Caroselli Beachler McTiernan & Conboy, L.L.C. Blog

Boy’s medical costs continue 5 years after Pennsylvania fall

Allegheny County residential and business property owners can be accountable for trip and fall injuries suffered by visitors. Premises liability laws permit victims to file for compensation due to property owner or operator and related third-party negligence. Insurance settlements and judgments cover short and long-term medical expenses and other damages, such as wage losses for disability.

Pennsylvania drivers owe one another a duty of care to operate a motor vehicle safely. The same principle applies to property ownership. Landowners and those responsible for maintaining it must take reasonable steps to safeguard visitors by inspecting and maintaining a property and, when necessary, making repairs or removing hazards.

Customer sues Pennsylvania Wal-Mart over carpet trip injuries

Safety hazard awareness is a pivotal element in some property injury claims. Allegheny County home and business owners can be held accountable for visitor injuries caused by known dangers, like an uneven pavement at the entrance to a store. Property owners sometimes try to deflect blame by claiming they didn't know about a dangerous condition.

A Pennsylvania man is arguing that Wal-Mart should have known an unsecured carpet in its Willow Grove store was dangerous. The man, a plaintiff in a Philadelphia premises liability lawsuit, tripped over a bunched carpet at the store last year. He fell and fractured five ribs.

Second-hand asbestos exposure victim sues spouse’s ex-employer

A person may suffer injuries from a toxic substance through indirect exposure. Asbestos fibers float through the air when the natural, but cancer-causing minerals, are disturbed. An Allegheny County worker can ingest or inhale fibers through products or equipment containing asbestos and inadvertently become a disease carrier.

The widow of a man who worked in various positions at a New England grinding wheel manufacturer is suing the company's current owner. The woman was diagnosed with asbestos-related diseases she claims were caused by Norton Co., now part of Saint-Gobain Abrasives, and several related defendants. The mesothelioma victim's husband once worked at Norton.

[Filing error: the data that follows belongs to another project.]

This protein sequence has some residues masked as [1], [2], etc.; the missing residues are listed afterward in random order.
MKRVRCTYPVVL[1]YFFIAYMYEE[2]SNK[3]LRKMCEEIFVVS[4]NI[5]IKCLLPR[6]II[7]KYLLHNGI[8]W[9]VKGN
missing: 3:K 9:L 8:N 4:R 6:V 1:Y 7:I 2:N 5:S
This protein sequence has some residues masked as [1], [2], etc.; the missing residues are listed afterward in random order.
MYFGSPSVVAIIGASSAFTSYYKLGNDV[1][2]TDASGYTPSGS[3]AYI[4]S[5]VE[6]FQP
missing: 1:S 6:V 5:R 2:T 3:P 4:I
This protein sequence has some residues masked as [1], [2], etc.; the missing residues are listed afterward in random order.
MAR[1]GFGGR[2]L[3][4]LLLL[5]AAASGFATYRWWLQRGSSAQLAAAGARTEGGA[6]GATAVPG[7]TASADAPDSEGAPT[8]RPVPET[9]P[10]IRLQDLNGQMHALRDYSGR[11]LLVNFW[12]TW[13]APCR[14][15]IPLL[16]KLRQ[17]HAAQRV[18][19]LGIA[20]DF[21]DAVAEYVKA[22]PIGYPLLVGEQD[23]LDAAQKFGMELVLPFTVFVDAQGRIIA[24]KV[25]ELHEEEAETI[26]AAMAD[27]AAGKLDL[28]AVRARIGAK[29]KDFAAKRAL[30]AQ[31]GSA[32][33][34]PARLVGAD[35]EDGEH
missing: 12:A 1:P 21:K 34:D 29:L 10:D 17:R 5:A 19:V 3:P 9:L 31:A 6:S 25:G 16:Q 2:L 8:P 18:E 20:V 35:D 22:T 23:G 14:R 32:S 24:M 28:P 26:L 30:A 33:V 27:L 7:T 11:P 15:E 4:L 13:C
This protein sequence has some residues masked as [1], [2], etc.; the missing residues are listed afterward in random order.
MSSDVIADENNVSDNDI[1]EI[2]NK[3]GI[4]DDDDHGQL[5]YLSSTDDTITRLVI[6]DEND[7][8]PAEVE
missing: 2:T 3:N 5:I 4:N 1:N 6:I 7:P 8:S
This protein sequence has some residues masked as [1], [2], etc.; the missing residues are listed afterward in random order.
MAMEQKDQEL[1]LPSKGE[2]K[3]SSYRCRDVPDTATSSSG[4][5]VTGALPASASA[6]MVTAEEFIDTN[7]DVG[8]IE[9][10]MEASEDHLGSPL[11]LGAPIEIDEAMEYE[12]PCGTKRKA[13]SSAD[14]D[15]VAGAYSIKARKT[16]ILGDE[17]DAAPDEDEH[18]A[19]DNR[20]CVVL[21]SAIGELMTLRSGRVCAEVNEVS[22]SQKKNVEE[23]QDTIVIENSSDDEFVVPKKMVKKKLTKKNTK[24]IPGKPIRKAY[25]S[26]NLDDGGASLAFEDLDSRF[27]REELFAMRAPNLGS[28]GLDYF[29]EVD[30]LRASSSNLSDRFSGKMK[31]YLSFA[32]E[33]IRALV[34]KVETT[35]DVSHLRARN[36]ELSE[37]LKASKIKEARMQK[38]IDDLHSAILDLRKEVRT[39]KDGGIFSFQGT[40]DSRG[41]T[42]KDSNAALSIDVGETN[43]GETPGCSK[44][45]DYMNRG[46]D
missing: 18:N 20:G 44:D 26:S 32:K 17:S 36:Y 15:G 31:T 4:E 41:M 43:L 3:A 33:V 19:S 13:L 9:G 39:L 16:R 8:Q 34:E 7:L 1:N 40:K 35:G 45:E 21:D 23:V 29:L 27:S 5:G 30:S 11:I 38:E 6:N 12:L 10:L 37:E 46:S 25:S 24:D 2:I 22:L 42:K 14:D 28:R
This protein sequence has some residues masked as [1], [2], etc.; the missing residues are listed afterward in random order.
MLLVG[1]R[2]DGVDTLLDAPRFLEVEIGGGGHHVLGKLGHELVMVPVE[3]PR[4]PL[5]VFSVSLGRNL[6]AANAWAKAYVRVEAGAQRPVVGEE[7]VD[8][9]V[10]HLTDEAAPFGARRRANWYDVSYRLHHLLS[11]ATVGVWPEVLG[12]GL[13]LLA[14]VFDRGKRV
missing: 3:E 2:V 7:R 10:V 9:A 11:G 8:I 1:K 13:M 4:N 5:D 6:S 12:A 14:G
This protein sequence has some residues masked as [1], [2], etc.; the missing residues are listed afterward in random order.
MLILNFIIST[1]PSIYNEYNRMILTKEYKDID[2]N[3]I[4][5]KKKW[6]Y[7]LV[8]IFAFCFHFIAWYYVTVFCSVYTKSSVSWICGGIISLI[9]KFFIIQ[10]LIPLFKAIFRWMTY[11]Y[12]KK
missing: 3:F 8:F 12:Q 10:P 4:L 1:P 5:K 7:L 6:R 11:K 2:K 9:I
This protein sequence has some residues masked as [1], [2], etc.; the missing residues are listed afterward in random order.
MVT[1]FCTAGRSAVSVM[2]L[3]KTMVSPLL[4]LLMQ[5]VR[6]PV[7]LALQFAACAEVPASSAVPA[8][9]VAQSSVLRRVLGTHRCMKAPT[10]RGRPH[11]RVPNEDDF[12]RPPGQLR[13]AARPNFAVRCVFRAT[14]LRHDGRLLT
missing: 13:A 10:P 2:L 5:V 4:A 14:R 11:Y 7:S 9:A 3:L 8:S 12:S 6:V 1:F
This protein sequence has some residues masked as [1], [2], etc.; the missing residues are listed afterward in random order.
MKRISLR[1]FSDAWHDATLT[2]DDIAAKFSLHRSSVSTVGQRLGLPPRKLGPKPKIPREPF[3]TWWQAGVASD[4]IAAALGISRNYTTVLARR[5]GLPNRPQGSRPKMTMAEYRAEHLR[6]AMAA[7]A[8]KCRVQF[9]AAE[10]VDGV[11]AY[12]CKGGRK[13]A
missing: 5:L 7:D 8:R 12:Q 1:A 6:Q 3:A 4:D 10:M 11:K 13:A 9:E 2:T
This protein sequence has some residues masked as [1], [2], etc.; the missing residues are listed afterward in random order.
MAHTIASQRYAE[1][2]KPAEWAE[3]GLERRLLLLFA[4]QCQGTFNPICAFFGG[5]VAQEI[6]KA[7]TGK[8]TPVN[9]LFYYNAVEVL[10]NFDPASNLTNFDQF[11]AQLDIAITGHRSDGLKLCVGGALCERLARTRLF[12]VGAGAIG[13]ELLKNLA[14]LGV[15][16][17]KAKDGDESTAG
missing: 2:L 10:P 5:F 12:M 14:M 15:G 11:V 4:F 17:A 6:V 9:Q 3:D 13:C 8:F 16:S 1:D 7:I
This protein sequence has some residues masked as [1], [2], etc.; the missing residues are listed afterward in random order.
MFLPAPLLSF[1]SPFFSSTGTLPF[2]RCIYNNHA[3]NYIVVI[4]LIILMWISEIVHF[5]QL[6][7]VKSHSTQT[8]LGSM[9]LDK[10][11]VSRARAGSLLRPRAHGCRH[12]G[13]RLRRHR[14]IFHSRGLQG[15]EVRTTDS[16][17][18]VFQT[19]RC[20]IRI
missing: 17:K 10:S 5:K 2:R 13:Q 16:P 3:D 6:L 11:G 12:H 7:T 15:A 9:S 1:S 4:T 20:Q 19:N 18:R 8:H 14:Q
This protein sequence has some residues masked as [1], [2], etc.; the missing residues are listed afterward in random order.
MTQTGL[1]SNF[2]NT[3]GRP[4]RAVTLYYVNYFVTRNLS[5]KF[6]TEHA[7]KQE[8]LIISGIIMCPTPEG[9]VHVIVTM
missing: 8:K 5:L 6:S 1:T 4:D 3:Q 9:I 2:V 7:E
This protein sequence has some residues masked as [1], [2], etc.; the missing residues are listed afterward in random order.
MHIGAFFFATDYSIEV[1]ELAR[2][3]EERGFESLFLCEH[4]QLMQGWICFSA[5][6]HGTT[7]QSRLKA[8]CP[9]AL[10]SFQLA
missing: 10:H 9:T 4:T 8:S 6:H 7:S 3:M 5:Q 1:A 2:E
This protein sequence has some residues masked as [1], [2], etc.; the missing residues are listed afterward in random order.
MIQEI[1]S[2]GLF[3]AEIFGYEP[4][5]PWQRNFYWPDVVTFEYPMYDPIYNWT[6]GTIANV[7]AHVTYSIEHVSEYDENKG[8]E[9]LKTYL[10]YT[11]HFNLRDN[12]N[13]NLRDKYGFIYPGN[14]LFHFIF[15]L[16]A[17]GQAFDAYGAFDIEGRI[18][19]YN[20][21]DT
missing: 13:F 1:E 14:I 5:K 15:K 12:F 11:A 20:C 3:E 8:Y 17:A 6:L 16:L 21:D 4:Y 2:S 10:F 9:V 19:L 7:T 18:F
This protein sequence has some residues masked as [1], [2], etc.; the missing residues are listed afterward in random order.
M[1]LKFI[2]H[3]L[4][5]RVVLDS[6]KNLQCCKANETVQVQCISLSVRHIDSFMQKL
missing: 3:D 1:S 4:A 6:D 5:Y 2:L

Pennsylvania theme park faulted for 2011 water slide accident

Just a few weeks ago, this blog featured a story about a lawsuit filed against a Pennsylvania amusement park. The woman filed a premises liability suit against Sesame Place after a sharp metal piece, securing a mattress to the bottom of a water slide pool, deeply cut the victim’s knee. The same theme park recently was ordered to compensate a patron hurt on another park slide.

A 25-year-old man was celebrating a summer holiday weekend at Sesame Place outside Philadelphia. The man rode the winding Bert & Ernie Slip and Slide while wearing aqua socks. The plaintiff’s legal claim against the park said no slide operators warned the patron to take off the socks before using the slide.

$25 million awarded in electrician asbestos exposure cases

The past can catch up with negligent parties. Allegheny County asbestos litigation often includes former employees who had no idea that they were working in hazardous environments. Life-threatening conditions remained dormant decades after workers were exposed to the cause of them -- asbestos.

A jury recently ruled in favor of two men who worked with and around Crane Company products containing asbestos. One man died of mesothelioma last year at age 74; the other man, now 72, was diagnosed with asbestosis in the late 1990s and mesothelioma in 2012. The men were electricians between the 1950s and the 1970s.